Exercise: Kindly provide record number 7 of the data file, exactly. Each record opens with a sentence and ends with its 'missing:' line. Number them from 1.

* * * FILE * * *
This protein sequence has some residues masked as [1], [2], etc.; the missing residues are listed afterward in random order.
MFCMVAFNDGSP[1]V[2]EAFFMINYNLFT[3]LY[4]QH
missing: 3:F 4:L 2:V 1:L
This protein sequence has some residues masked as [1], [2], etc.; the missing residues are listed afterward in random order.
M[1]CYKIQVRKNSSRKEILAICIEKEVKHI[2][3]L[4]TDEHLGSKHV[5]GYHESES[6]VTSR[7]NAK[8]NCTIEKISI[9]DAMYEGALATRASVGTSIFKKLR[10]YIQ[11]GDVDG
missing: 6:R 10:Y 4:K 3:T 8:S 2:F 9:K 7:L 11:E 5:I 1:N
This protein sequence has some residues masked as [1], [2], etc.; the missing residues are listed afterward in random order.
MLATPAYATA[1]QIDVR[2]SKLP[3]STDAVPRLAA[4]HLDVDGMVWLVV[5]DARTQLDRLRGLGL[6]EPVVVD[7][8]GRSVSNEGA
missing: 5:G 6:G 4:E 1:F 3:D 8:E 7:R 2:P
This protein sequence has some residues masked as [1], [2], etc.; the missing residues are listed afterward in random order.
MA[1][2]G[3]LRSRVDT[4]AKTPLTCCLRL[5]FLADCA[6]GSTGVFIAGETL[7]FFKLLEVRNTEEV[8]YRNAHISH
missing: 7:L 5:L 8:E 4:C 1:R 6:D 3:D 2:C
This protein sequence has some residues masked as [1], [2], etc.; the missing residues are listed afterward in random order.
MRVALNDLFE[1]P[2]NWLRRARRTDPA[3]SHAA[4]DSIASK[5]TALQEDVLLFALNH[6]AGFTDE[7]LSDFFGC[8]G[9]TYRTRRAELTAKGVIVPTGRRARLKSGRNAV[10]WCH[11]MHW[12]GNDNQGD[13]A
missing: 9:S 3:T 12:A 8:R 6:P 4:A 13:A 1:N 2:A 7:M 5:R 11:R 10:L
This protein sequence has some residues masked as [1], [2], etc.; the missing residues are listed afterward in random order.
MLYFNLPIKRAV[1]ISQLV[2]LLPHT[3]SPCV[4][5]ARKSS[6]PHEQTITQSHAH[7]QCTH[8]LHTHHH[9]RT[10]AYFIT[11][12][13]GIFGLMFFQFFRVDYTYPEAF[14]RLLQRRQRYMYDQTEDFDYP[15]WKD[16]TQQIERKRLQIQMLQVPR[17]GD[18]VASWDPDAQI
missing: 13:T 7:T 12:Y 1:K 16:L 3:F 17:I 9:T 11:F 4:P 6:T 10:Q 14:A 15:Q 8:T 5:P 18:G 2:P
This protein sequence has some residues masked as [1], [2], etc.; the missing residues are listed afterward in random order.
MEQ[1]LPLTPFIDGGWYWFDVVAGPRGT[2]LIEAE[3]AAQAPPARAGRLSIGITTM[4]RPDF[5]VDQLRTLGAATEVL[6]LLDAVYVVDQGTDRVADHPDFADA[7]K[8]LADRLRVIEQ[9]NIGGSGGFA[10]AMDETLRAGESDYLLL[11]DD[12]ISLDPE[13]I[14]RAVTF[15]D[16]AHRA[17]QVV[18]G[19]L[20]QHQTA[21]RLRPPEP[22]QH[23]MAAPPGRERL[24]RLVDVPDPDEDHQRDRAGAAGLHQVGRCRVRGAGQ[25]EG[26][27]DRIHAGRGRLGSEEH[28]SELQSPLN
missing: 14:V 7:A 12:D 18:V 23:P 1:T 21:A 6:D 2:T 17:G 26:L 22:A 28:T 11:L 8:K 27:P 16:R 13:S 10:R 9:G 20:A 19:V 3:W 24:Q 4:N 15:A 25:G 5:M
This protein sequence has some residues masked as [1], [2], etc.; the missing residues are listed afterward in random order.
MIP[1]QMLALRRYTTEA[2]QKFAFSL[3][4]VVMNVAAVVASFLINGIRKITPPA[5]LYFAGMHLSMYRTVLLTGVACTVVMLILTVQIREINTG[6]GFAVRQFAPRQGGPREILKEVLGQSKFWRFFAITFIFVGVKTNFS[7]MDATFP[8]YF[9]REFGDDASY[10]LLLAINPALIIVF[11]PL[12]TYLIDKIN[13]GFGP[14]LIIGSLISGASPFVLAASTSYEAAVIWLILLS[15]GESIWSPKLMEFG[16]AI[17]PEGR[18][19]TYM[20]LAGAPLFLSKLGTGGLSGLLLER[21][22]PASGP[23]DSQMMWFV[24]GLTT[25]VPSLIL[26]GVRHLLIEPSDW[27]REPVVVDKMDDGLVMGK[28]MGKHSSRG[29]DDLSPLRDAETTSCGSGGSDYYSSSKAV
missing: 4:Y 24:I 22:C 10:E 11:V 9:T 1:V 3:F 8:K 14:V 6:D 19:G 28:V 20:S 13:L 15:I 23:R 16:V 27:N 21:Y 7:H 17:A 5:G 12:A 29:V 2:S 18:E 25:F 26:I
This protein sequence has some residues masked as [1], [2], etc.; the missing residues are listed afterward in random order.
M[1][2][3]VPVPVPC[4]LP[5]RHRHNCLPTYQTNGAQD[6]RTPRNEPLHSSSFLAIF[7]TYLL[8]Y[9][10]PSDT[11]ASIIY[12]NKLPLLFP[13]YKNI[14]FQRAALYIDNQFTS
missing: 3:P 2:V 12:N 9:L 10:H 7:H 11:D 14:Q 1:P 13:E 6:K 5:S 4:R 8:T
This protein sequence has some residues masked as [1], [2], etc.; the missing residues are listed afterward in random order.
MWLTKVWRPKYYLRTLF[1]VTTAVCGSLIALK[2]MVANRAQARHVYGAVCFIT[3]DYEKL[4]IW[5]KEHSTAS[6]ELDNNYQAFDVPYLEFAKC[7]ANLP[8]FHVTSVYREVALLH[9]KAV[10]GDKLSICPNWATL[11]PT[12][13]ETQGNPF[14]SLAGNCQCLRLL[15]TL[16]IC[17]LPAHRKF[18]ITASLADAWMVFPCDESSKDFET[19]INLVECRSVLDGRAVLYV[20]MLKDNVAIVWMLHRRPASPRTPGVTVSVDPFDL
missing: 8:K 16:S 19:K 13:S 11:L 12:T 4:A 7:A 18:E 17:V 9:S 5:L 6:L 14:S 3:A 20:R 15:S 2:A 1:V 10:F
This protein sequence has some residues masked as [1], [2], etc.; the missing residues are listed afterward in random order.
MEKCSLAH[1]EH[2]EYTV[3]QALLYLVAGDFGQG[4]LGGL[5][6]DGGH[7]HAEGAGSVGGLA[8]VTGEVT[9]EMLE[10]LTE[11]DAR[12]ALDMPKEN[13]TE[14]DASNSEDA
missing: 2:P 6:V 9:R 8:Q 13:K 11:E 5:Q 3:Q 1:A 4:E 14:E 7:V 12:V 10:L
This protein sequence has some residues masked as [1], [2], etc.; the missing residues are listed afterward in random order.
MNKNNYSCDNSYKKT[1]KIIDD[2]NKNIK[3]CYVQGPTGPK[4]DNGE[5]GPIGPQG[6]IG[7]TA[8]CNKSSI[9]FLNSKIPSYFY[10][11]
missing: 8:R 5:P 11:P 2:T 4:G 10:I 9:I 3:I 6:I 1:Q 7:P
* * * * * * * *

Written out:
This protein sequence has some residues masked as [1], [2], etc.; the missing residues are listed afterward in random order.
MEQ[1]LPLTPFIDGGWYWFDVVAGPRGT[2]LIEAE[3]AAQAPPARAGRLSIGITTM[4]RPDF[5]VDQLRTLGAATEVL[6]LLDAVYVVDQGTDRVADHPDFADA[7]K[8]LADRLRVIEQ[9]NIGGSGGFA[10]AMDETLRAGESDYLLL[11]DD[12]ISLDPE[13]I[14]RAVTF[15]D[16]AHRA[17]QVV[18]G[19]L[20]QHQTA[21]RLRPPEP[22]QH[23]MAAPPGRERL[24]RLVDVPDPDEDHQRDRAGAAGLHQVGRCRVRGAGQ[25]EG[26][27]DRIHAGRGRLGSEEH[28]SELQSPLN
missing: 14:V 7:A 12:D 18:V 23:P 1:T 21:A 6:D 2:T 17:G 26:L 22:A 28:T 11:L 8:K 27:P 16:R 13:S 10:R 9:G 20:A 19:V 3:W 24:Q 4:N 15:A 25:G 5:M